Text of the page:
The thyroid gland, which is vulnerable to the influence of environmental conditions, is an important part of the endocrine system in the human organism. Some essential chemical elements, such as: zinc (Zn), manganese (Mn), chromium (Cr), copper (Cu), iron (Fe) and lead (Pb) can be distinguished as potentially significant factors influencing the hormonal balance of the thyroid gland. The proper metabolism of thyroid hormones enables the maintenance of homeostasis. Poor physiological condition, harmful lifestyle and metal trace imbalance may predispose to the development of goiter and other thyroid diseases, including adenomas, chronic thyroiditis, and thyroid cancer [1, 2]. Goiter can be defined as a simple enlargement of the thyroid gland, it occurs in the state of iodine deficiency and hormonal imbalance. Unfortunately, the incidence of this disease is constantly increasing and nowadays it affects up to 10% people worldwide [3]. Multinodular goiter can be described as the enlargement of the thyroid probably related to environmental contaminants, genetic predispositions and other intrinsic factors [4]. Thyroid adenoma is the most common type of benign thyroid tumour, usually presents as a solitary thyroid nodule in 4% of the adult population [5, 6]. Thyroiditis is a disease characterized by a group of individual disorders causing thyroidal inflammation presenting in different ways. The most common forms of thyroiditis include Hashimoto, postpartum, and subacute [7]. Thyroid cancer is the most common solid tumour cancer which starts when cells begin to grow out of control in the thyroid gland. Thyroid cancer occurs approximately in 1.0–1.5% of all human tumours and the incidence of these carcinoma is increasing globally [8, 9]. The published studies reported that in Canada, the USA [10], Australia [11], Asia [12,13,14,15], South America [16], and Europe [17] the increase in the incidence of thyroid cancer is observed. In the past 30 years, it has been observed that papillary thyroid carcinoma represents around 90% of all diagnosed thyroid cancers [18]. In modern times, cancer and other thyroid disorders are still associated with the Chernobyl disaster that took place in 1986 [19]. Current reports (2023) indicate that it is detected the increased incidence of solid secondary tumors in men and women over a 31-year time frame after the Chernobyl disaster [20]. The consequences of this gigantic contamination of Iodine-131 (131I) mainly concerned Belarus, Ukraine, and the western part of Russia, but also concerns Poland [21].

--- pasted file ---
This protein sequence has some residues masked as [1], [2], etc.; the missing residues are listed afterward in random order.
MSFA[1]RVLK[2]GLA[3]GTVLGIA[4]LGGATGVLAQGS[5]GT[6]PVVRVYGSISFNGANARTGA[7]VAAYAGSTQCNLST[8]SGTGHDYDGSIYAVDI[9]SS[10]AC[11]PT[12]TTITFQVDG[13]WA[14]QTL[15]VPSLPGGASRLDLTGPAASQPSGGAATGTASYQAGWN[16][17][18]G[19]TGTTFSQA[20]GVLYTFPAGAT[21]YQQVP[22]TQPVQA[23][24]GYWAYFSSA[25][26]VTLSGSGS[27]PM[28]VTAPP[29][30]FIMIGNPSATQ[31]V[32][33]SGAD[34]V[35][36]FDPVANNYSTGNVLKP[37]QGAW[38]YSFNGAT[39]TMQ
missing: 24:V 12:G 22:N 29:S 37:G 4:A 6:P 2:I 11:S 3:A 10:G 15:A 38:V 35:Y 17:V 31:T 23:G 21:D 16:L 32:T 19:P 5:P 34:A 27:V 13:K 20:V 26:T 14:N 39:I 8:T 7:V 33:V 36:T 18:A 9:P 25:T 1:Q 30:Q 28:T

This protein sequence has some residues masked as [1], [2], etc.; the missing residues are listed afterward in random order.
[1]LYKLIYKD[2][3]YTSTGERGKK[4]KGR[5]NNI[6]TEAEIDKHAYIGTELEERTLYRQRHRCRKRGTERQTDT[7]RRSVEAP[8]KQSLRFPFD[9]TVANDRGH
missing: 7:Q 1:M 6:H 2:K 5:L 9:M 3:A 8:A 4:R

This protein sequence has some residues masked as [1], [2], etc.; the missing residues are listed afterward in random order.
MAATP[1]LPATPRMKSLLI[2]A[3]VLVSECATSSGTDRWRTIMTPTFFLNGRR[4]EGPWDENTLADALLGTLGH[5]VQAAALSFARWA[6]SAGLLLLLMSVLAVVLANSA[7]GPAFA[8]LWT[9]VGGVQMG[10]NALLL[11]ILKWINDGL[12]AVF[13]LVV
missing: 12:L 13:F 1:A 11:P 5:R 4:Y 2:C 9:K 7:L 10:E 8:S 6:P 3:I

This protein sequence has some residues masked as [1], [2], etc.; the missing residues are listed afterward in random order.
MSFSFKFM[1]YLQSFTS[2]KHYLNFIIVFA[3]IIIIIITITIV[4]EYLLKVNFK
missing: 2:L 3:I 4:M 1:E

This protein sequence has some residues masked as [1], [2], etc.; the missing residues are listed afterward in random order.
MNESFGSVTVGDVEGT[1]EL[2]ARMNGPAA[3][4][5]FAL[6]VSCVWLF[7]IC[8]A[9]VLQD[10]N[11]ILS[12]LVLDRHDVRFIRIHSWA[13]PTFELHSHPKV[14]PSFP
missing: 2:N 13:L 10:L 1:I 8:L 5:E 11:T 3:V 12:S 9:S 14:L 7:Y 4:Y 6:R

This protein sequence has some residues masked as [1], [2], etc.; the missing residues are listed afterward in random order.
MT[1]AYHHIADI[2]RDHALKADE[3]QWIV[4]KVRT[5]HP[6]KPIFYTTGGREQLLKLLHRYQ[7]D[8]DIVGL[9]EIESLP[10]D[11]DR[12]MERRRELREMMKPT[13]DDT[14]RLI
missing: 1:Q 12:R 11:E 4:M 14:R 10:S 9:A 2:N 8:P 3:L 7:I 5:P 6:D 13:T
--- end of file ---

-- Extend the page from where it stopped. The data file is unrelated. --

In the well-vascularized thyroid tissue, heavy metals such as Cu, Pb, Cd tend to accumulate with a different affinity and possess a different half-life. According to the current state of knowledge, exposure to heavy metals, including cadmium and lead, may be an important factor contributing to thyroid cancer progression [22]. Moreover, it has been indicated that Pb acts as the main goitrogen, which could present its role in the unknown etiology of colloid goiter [23]. The results of research on the role of macro-, microelements and toxic metals in the development of thyroid dysfunction increase the level of knowledge about thyroid gland diseases. The observations of trace elements correlation are noteworthy in terms of autoimmunity promotion and increase of incidence of tumours. It also seems that maintaining an appropriate balance between micro- and macroelements, as well as preventing deficits of trace elements, allows the body to maintain homeostasis and contributes to increasing the effects of applied therapies [24]. It is also noteworthy that selenium and zinc are known to have anti- carcinogenic properties [25, 26]. Zinc is involved in the regulation at the T3 receptor level, while the role of copper in thyroid metabolism is not clear yet [27]. In the case of this analyte different results can be found in the literature. According to Liu serum copper concentration is positively correlated with the presence of thyroid autoantibodies [28]. Surprisingly, in another study, Cu levels have not been associated with thyroid autoimmune inflammation and thyroid autoantibodies [29].